Authors Deebul Nair, Amirhossein Pakdaman, Paul G. Plöger
Abstract Grasp verification is advantageous for autonomous manipulation robots as they provide the feedback required for higher level planning components about successful task completion. However, a major obstacle in doing grasp verification is sensor selection. In this paper, we propose a vision based grasp verification system using machine vision cameras, with the verification problem formulated as an image classification task. Machine vision cameras consist of a camera and a processing unit capable of on-board deep learning inference. The inference in these low-power hardware are done near the data source, reducing the robot’s dependence on a centralized server, leading to reduced latency, and improved reliability. Machine vision cameras provide the deep learning inference capabilities using different neural accelerators. Although, it is not clear from the documentation of these cameras what is the effect of these neural accelerators on performance metrics such as latency and throughput. To systematically benchmark these machine vision cameras, we propose a parameterized model generator that generates end to end models of Convolutional Neural Networks(CNN). Using these generated models we benchmark latency and throughput of two machine vision cameras, JeVois A33 and Sipeed Maix Bit. Our experiments demonstrate that the selected machine vision camera and the deep learning models can robustly verify grasp with 97% per frame accuracy.
Tasks Image Classification
Published 2020-03-23
URL https://arxiv.org/abs/2003.10167v1
PDF https://arxiv.org/pdf/2003.10167v1.pdf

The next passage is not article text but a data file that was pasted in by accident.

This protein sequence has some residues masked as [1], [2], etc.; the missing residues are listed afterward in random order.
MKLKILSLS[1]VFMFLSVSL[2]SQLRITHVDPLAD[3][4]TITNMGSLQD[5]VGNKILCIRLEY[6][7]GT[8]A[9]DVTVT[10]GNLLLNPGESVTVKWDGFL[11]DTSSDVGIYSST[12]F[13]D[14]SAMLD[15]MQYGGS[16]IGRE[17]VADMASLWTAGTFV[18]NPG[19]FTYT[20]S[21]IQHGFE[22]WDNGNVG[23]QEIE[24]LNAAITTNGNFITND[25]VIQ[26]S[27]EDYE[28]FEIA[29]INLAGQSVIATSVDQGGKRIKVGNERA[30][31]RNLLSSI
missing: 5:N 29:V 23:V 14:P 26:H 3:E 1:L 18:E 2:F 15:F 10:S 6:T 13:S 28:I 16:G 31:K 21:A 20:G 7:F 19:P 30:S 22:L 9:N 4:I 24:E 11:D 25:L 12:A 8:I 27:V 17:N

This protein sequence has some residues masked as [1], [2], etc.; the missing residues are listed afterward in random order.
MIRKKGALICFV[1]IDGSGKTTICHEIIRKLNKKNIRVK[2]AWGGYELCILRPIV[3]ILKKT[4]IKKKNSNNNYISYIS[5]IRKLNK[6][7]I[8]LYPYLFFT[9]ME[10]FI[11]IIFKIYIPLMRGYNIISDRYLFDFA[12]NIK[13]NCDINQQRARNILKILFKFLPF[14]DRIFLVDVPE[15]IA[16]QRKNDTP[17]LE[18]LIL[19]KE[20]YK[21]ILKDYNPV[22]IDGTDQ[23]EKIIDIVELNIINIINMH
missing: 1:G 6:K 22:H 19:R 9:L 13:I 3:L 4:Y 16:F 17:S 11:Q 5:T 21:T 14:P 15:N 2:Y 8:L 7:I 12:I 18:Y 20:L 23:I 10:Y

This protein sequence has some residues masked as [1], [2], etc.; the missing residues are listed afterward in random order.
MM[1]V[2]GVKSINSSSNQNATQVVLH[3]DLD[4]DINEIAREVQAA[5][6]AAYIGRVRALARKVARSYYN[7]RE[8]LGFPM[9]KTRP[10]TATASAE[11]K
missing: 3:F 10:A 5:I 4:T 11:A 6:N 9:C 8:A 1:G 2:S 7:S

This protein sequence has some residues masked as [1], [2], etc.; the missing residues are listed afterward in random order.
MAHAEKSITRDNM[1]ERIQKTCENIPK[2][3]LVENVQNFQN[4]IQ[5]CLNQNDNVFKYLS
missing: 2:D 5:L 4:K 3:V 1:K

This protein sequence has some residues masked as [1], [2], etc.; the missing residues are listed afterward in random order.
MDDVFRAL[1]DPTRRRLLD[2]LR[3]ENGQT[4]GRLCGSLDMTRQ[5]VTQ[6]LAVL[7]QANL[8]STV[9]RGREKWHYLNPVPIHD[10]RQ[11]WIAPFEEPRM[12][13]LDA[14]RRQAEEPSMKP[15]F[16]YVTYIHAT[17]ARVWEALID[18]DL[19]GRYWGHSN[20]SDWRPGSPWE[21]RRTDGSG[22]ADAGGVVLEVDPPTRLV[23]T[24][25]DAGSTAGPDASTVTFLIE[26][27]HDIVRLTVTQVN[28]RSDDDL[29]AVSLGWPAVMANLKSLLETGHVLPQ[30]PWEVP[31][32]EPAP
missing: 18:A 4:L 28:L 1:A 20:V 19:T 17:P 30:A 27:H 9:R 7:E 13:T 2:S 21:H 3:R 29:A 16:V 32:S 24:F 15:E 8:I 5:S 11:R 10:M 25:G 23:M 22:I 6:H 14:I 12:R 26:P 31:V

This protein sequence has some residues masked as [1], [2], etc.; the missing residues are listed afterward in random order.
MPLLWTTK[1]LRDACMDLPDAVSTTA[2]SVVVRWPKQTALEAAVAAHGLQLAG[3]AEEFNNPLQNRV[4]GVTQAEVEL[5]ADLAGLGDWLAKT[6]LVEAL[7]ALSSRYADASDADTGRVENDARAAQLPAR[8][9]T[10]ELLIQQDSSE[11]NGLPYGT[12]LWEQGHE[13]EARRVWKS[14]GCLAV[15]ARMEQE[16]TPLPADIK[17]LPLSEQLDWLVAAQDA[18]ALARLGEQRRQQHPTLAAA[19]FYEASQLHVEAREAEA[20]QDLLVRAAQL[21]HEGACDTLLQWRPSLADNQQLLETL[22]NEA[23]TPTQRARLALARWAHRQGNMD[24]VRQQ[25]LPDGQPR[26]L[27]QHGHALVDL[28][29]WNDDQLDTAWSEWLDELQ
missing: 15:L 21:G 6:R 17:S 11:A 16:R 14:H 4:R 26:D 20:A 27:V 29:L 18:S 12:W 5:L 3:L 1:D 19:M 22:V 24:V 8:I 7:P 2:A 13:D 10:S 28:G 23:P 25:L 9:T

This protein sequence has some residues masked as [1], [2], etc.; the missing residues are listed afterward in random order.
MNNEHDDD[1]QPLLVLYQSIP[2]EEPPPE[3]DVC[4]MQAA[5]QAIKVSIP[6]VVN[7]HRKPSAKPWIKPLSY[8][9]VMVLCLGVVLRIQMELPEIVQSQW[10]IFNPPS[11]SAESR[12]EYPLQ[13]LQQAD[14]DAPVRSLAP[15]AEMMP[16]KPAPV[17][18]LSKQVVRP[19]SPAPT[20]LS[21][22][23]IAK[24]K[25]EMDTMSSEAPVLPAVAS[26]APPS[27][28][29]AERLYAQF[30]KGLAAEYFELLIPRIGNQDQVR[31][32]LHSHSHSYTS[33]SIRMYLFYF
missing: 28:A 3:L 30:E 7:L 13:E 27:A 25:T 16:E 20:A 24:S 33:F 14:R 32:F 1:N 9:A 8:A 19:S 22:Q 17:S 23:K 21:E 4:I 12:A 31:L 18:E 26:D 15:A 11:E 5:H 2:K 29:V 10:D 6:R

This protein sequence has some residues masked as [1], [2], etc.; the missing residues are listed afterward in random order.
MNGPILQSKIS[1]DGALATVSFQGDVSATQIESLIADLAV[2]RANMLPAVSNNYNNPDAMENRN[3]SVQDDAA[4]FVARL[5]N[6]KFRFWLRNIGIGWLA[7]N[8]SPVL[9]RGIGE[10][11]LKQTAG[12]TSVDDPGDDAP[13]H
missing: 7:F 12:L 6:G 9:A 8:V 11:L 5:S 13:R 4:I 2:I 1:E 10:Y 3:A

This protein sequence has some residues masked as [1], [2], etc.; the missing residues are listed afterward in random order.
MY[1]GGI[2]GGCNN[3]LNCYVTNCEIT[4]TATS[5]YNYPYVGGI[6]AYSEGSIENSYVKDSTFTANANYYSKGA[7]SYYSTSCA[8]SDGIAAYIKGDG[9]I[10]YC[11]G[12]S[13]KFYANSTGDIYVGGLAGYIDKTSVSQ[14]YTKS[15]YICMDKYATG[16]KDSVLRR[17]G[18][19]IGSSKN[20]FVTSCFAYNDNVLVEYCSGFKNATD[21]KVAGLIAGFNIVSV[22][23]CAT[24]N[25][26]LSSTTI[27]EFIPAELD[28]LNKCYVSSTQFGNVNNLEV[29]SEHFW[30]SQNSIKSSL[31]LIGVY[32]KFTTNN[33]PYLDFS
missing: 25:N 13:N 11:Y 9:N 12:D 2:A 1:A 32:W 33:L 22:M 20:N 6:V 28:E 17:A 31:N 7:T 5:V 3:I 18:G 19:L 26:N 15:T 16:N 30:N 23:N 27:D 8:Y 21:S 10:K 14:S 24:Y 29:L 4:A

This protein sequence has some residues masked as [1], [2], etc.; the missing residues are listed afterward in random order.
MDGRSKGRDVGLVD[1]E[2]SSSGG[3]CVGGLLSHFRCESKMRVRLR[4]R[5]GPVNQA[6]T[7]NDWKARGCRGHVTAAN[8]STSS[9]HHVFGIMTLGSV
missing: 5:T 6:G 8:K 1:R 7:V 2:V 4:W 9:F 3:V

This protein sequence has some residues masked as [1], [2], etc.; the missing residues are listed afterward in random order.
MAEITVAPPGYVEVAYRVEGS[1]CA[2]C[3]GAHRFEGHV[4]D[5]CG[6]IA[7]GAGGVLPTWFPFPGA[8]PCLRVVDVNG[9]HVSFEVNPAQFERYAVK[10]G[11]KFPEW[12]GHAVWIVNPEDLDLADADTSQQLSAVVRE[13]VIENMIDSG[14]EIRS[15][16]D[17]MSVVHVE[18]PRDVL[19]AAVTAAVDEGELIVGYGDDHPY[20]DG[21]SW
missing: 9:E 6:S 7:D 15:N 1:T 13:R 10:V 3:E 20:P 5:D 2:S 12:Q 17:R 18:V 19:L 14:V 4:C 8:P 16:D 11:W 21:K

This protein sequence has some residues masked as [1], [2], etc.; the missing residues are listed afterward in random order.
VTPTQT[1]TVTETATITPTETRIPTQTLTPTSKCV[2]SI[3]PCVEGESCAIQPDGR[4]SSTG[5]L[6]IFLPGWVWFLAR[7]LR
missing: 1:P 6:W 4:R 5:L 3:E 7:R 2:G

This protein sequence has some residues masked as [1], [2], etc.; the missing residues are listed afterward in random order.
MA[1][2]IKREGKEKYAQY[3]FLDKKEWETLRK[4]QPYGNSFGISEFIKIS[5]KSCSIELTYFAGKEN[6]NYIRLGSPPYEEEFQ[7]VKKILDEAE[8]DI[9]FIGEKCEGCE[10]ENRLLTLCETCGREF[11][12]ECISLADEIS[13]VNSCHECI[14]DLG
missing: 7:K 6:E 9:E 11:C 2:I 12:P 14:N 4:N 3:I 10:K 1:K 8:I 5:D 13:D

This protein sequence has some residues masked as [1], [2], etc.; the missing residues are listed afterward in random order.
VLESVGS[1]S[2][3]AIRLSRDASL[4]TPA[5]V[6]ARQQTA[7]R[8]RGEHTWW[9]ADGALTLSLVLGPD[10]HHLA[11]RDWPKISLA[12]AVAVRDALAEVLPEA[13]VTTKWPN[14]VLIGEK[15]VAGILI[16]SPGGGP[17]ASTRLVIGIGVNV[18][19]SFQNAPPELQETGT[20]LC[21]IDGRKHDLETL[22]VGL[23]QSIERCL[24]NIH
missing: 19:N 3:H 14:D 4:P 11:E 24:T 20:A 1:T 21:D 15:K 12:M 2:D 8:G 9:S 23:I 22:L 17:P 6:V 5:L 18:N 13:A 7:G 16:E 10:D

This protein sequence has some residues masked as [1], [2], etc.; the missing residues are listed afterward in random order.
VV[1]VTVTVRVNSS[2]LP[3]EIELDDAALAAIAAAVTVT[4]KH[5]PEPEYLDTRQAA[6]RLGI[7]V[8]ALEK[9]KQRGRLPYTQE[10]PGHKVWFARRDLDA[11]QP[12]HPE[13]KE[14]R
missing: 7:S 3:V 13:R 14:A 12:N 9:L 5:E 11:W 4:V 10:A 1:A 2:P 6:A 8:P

PWC https://paperswithcode.com/paper/performance-evaluation-of-low-cost-machine

A Computer-Aided Diagnosis System Using Artificial Intelligence for Proximal Femoral Fractures Enables Residents to Achieve a Diagnostic Rate Equivalent to Orthopedic Surgeons – multi-institutional joint development research

Title A Computer-Aided Diagnosis System Using Artificial Intelligence for Proximal Femoral Fractures Enables Residents to Achieve a Diagnostic Rate Equivalent to Orthopedic Surgeons – multi-institutional joint development research
Authors Yoichi Sato, Takamune Asamoto, Yutaro Ono, Ryosuke Goto, Asahi Kitamura, Seiwa Honda
Abstract [Objective] To develop a CAD system for proximal femoral fracture for plain frontal hip radiographs by CNN trained on a large dataset collected at multiple institutions. And, the possibility of the diagnosis rate improvement of the proximal femoral fracture by the resident using this CAD system as an aid of the diagnosis. [Materials and methods] In total, 4851 cases of proximal femoral fracture patients who visited each institution between 2009 and 2019 were included. 5242 plain pelvic radiographs were extracted from a DICOM server, and a total of 10484 images(5242 with fracture and 5242 without fracture) were used for machine learning. A CNN approach was used. We used the EffectiventNet-B4 framework with Pytorch 1.3 and Fast.ai 1.0. In the final evaluation, accuracy, sensitivity, specificity, F-value, and AUC were evaluated. Grad-CAM was used to conceptualize the basis of the diagnosis by the CAD system. For 31 residents and 4 orthopedic surgeons, the image diagnosis test was carried out for 600 photographs of proximal femoral fracture randomly extracted from test image data set. And, diagnosis rate in the situation with/without the diagnosis support by the CAD system were evaluated respectively. [Results] The diagnostic accuracy of the learning model was 96.1%, sensitivity 95.2%, specificity 96.9%, F value 0.961, and AUC 0.99. Grad-CAM was used to show the most accurate diagnosis. In the image diagnosis test, the resident acquired the diagnostic ability equivalent to that of the orthopedic surgeon by using the diagnostic aid of the CAD system. [Conclusions] The CAD system using AI for the proximal femoral fracture which we developed could offer the diagnosis reason, and it became an image diagnosis tool with the high diagnosis accuracy. And, the possibility of contributing to the diagnosis rate improvement was considered in the field of actual clinical environment such as emergency room.
Published 2020-03-11
URL https://arxiv.org/abs/2003.12443v1
PDF https://arxiv.org/pdf/2003.12443v1.pdf
PWC https://paperswithcode.com/paper/a-computer-aided-diagnosis-system-using